The Young Boy of Old Town

In late August 1914 two Skidi Pawnee men appeared in Lincoln, Nebraska.  They had been invited to tour Pawneeland with Melvin Gilmore, a scholar at the Nebraska State Historical Society, and Leonard Herron (editor of a weekly newspaper) and his wife.  One of the Skidis was an elderly Leader named White Eagle; the other was Charles Knife Chief, a younger man who, unlike White Eagle, had a good grasp of English.

This was the deep end of summer, full of hot sunny days.  The five travelers set forth into the bright countryside, riding in Herron’s new “five-passenger” Model T, trekking down roads that have since become paved and convenient.  White Eagle and Knife Chief murmured in Pawnee, and Knife Chief passed along various comments to Gilmore, who later prepared a memoir of the journey.

The party stopped at a farm near Fullerton, Nebraska.  Walking out into a field of wheat, White Eagle spoke of a Skidi town that had long ago stood there.  He called it “Kitkehak Pako (Ancient Village).”  But now it was 1914 and a man named CP Cunningham owned the property, and every spring he plowed the ground and planted crops there.

Gilmore’s account of the visit is touching.  White Eagle walked over the field and stood on the shore of the Many Wild Potatoes River (now called the Loup River), gazing over flowing waters, and he pointed out into the current.  Knife Chief translated his comment: “My father’s house, where I was born, was there.”  White Eagle then gestured toward “the higher hills” behind the house and he spoke of a Skidi ritual that had occurred there – the Morning Star Ceremony and the killing of a young captive girl.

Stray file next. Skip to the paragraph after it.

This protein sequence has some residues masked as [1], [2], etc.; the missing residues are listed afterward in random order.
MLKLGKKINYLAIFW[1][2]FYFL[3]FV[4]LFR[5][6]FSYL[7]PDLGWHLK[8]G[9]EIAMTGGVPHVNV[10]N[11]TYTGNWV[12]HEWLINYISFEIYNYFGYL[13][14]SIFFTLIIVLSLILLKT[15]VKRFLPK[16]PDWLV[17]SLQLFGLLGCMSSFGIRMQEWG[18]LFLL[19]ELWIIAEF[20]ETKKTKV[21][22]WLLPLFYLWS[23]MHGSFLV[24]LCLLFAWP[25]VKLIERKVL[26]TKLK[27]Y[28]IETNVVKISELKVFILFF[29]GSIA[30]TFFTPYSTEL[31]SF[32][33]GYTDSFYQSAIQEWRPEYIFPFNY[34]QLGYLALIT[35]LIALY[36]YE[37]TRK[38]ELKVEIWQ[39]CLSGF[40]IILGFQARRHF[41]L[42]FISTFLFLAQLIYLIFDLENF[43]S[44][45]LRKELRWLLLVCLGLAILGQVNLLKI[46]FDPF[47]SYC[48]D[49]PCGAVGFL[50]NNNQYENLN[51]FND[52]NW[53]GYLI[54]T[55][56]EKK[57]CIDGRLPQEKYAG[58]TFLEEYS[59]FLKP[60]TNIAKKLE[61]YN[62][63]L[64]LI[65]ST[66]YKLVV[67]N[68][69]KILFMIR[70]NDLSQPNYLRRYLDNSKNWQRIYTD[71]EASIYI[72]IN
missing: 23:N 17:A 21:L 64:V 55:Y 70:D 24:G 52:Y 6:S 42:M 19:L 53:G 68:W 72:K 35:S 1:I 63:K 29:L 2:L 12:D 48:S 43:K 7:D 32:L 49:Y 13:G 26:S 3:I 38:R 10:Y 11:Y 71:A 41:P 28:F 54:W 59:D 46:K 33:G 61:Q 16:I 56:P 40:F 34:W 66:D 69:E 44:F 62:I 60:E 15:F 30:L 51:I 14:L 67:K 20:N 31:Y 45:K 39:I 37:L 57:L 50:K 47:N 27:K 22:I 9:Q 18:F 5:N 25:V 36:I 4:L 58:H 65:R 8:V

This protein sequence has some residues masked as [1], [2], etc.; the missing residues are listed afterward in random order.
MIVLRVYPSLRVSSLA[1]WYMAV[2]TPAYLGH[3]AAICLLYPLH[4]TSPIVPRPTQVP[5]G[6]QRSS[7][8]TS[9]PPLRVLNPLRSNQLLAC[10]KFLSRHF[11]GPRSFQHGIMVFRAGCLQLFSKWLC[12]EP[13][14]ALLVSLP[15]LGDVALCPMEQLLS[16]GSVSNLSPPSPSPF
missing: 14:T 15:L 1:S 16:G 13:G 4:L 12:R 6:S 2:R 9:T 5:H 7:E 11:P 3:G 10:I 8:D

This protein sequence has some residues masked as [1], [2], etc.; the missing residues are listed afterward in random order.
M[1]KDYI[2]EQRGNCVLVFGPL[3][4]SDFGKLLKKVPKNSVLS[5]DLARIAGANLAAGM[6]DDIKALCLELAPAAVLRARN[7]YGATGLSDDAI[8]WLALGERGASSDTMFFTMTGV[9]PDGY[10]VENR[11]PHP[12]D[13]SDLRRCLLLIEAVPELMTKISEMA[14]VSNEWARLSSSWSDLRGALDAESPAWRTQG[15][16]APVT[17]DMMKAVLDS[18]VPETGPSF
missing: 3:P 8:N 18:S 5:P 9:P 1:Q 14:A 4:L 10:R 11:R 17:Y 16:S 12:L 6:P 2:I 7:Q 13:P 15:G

By 1914 the field had doubtless been plowed many times, erasing traces of slowly disintegrating earthlodge rings and other features.  Gilmore wrote that it was “easy to see all over the site and to see all the contour.”  But if any fading earthlodge circles were still visible in the wheat or at the riverside, Gilmore made no mention of that in his manuscript.

When NSHS archaeologists visited the site in 1940, they found no evident earthlodge rings or other surface features.  They surmised that the entire city had eroded into the river.  On nearby hilltops they excavated two earthlodge floors attributed to “an Upper Republican Aspect site” dating back some centuries – ancestral to the Pawnees and related communities.  And they located what seemed more recent features: two post molds, a burned area, and a few fragments of Pawnee pottery.  Thinking of White Eagle’s report of a ritual sacrifice here, they wondered whether they had found evidence of a Morning Star Ceremony.

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Cedars stand at the location identified in 1940 as a possible Skidi Morning Star Ceremony site; photo taken October 2015

White Eagle died in 1923.  He is today revered by many Pawnees as a respected ancestor, a hereditary Skidi Leader.  It is also apparent that he spoke to his kin about his 1914 visit to Pawneeland, recalling his pleasure at visiting the vanished Skidi town where he had been born.

Garland Blaine was a grandson of White Eagle’s brother, John Box, and he visited the Cunningham site in 1976.  There Blaine was given a note that came from the hand of a daughter of CP Cunningham.  She recalled how White Eagle had said “that the village on the high bank was his fondest memory.”  White Eagle felt moved to find himself gazing back to his earliest memories of Pawneeland, the city where he had been born.

Available records pertaining to the birth of White Eagle are extensive and unclear.  The earliest record is his Pawnee Scout 1864-1865 enlistment, indicating his birth about 1837.  White Eagle traveled to Europe in 1874, and as reported by researcher Dan Jibréus, two advertisements list his age as 23 and 28.  But these must be spurious.  It does not seem at all likely that White Eagle was born in 1851 or 1846.  Pawnee Agency allotment records give his age in 1892 as 56, born about 1836.  In an 1895 affidavit White Eagle said he was “60 years of age…” born circa 1835.  A 1903 census of Pawnees recorded his birth at “about 1836.”  These records from 1864 to 1903 establish his birth at circa 1836.